There is no question that the Covid-19 pandemic has done a number on many American's mental health.
According to an American Psychological Association poll of nearly 1,800 psychologists published in November, nearly 30% said they were seeing a bump in patients due to the pandemic thanks largely to more anxiety and depressive disorders.
But now, Covid-19 vaccinations are picking up — with nearly 44% of the U.S. population having at least one shot, and more than 30% fully vaccinated, according to the CDC. Businesses are opening back up and some people are even heading back to the office after a year at home.
While the momentum has many people excited, the idea of getting back into "normal" life has many others feeling FOGO — the fear of going out.
Over the past year it's been ingrained in people's minds that interactions with others, especially in enclosed spaces can be dangerous, if not lethal, so many people may find themselves anxious at the thought of re-entry into society, she says.
But FOGO is more than the fear of getting sick, it can also be influenced "by a kind of situational social anxiety," which many have developed as a result of a year or more in lockdown, says Rajaee.
"The reality is that most of us are out of practice," she says when it comes to socializing.
But Rajaee says its important to note that, for most people, FOGO is likely to be temporary and will subside naturally as the world opens up.
Here are some tips on fighting FOGO and getting back to life, according to three psychologists.
When it's deemed safe to attend gatherings and be in close proximity to strangers again, Rajaee says its important to take things slowly and start with small outings.
For instance, you may be more comfortable dining outdoors, so start there and "eventually work your way to dining indoors at a restaurant, if that is deemed safe in your region," she says.
"From there, begin to work your way slowly to higher level exposures, such as spending time with other fully vaccinated people or doing other activities deemed appropriate by the CDC." If that makes you nervous, spend 15 minutes in a group setting and progress to longer spans of time.
Rajaee says you may notice an uptick in anxious thoughts when doing these things, but remember that it is just the residual reaction of your brain's threat response, wanting to keep you safe. "These thoughts are not necessarily true," she says.
In fact, beginning to slowly push yourself back into normal life could actually be beneficial for your mental, physical and social well-being.
And since there is no way to be 100% sure that you will not get sick or get others sick, "complete certainty" about your safety cannot be the goal. "We only need to be sure enough," she says.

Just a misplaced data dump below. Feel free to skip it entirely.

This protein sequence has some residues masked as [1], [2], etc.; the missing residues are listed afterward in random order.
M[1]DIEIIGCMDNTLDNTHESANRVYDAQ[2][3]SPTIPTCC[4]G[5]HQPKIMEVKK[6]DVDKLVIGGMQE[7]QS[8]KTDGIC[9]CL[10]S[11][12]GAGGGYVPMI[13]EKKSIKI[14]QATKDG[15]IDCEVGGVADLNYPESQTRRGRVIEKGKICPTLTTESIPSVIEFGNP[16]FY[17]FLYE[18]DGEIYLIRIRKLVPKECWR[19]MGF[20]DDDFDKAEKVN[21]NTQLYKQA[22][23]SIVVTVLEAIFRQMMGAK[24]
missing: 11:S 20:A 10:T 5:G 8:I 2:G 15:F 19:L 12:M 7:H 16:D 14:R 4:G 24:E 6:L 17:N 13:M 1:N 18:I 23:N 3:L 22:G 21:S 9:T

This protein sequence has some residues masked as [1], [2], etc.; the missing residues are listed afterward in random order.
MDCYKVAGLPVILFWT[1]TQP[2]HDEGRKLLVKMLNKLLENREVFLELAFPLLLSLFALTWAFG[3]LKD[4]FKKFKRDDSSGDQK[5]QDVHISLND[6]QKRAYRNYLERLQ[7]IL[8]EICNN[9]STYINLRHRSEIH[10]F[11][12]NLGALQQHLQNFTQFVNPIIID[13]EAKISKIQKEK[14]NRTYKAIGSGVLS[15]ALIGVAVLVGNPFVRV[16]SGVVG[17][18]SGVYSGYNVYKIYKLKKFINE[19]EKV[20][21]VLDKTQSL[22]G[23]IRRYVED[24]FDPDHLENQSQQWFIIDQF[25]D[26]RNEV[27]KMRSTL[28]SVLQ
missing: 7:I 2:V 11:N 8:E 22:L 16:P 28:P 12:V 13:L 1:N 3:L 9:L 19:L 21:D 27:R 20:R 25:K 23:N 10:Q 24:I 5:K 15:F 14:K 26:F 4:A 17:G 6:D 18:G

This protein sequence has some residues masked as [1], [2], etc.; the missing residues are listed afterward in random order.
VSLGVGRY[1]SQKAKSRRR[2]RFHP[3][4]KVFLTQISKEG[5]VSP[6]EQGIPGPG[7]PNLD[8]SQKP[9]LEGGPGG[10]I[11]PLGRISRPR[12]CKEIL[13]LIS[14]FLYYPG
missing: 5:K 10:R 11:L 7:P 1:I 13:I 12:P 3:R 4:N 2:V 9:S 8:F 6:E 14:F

People often interpret anxiety as a sign that they should not do whatever is making them anxious. In reality, it is sometimes just your body to signaling that a situation is new or different, says licensed clinical psychologist Hannah Weisman, who is the Clinical Director at the virtual group support platform Sesh.
To deal with such anxiety, Weisman says you need to acknowledge and get to the bottom of your fears, and a good way to do that is by writing them down. Naming your fears turns them into "something you can evaluate and prepare for," she says.
Once you've named your fears, think about how accurate those worries actually are and even challenge them. "Our minds are great at jumping to conclusions, exaggerating what might not go well, or falling into black-and-white thinking patterns," she says.
So if you're telling yourself things like: "if I go to this event, I will probably have a terrible time" or "everyone is going to judge me," ask yourself "Is there a chance you might enjoy yourself at the event? Do people really judge you as much as you judge yourself?"
Also come up with more helpful thoughts to replace the negative ones, like "if I go to this party, I might not have a good time, but it's also possible I could have fun" or "I'm going to focus on being confident in myself regardless of what others think," Weisman says.
Having a mantra that you can say to yourself in anxious moments when reintroducing yourself into society, can also help. For example: "It's important to me to connect with friends" or simply "I'm here to have fun."
Finally, Weisman says focusing on your breathe can help ground you. Sesh's website encourages users to breathe all the way into your stomach and slowly let the air out. A longer exhale is a signal to your body that everything is okay and it will help you relax, says Weisman.
Gabriele Oettingen, professor of psychology at New York University and the University of Hamburg, has focused her nearly three decades of research on how people think about the future and set goals.
To fight FOGO, Oettingen suggests taking a few moments to visualize how wonderful it would be to finally be out, with others, in life again. Imagine how free and relieved you would feel, for instance.
"Then ask yourself, 'What is it in me that holds me back from getting into life again? What is my main inner obstacle to taking the first step?'" she says. "Is it an anxiety, an irrational belief, just the habit of the past months hiding away?"
Once you find your inner obstacle, sit with it and vividly imagine it and experience it in your mind, says Oettingen, who is the author of "Rethinking Positive Thinking: Inside the New Science of Motivation."
Then figure out an effective but simple "if-then-plan" to get past the obstacle. For instance, tell yourself, "if my anxiety creeps up, I will call my friend and ask her out for dinner or if I feel sluggish sitting on the sofa, then I will get up and [go] buy myself a little treat."